All over the country, cities are implementing new street design and traffic calming measures to make neighborhoods safer and more accessible for all who use them. This is an effort to reverse some of the negative consequences of policies that for decades have prioritized cars above the people who drive them…
A 2014 report revealed that across the nation, a person was hit by a car about every 8 minutes between 2003 and 2012. Smart Growth America which conducted the study, calls streets that are engineered to move vehicular traffic with little accommodation for people on foot, bikes, or wheelchairs, “dangerous by design.” Children and seniors in particular are the most vulnerable users of our streets. And in the event of a crash, pedestrians are ten times more likely to die than an occupant of motor vehicle.
Excessive speed, too few or unsafe pedestrian crossings; auto lanes that are too wide; a lack of sidewalks and street trees – all of these things can impact safety and our willingness to walk.
Besides the obvious safety reasons, designing streets with a focus on pedestrian safety can bring plenty of other benefits.
Healthy bodies. Americans walk, bike and use mass transit the least of anyone in the world. This is having a dire impact on our health and the public cost of treating medical issues related to obesity. This spring, Governor Cuomo declared that obesity in our state has reached “epidemic” levels. It turns out that people who live in walkable neighborhoods weigh 6-10 pounds less on average than those who live in an areas designed mainly for car travel.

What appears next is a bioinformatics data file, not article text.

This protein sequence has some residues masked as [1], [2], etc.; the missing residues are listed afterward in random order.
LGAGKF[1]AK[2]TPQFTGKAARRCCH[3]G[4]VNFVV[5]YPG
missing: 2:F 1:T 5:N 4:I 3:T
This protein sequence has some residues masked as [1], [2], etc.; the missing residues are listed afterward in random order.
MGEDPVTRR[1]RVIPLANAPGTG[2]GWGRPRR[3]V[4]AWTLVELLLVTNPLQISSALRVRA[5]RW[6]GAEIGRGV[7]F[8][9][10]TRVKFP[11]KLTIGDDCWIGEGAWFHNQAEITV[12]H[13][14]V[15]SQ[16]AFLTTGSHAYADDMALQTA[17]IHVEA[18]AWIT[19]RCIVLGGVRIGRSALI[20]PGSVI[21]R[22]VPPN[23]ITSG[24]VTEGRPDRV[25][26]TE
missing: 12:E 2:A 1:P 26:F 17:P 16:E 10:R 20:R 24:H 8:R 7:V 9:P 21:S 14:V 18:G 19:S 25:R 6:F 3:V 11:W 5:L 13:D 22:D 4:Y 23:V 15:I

Stronger communities. Walkable communities foster social connections that can improve the quality of life and levels of happiness among residents. Studies show that communities offering easy and convenient access to public transit and cultural and leisure activities have happier residents. And for every 10 minutes a person spends commuting daily by car, he or she spends 10% less time engaging in community activities. When surveyed, people who feel like their communities are safe to walk around in at night, clean and beautiful are more likely to report being happy.
Cleaner environment. CO2 emissions continue to increase in metro areas. According to the Database of Road Transportation Emissions, urban metro areas were responsible for 80% of the increase in vehicle CO2 emissions since 1980, and 63% in 2012. We cannot hope to reduce emissions unless we provide more convenient and viable alternatives to driving. Assuming a pedestrian didn’t have a bean burrito for lunch, walking produces zero emissions.
Creating safer streets for pedestrians would surely encourage more of us to walk, bike, and use mass transit. But equally as important, reducing the potential for collisions on our roadways would also be a good thing for those of us who drive.
The bottom line is whether we drive, ride a bike, or use public transit, at some point we are all pedestrians. Safer streets benefit all of us – regardless of age, income, or preferred mode of travel.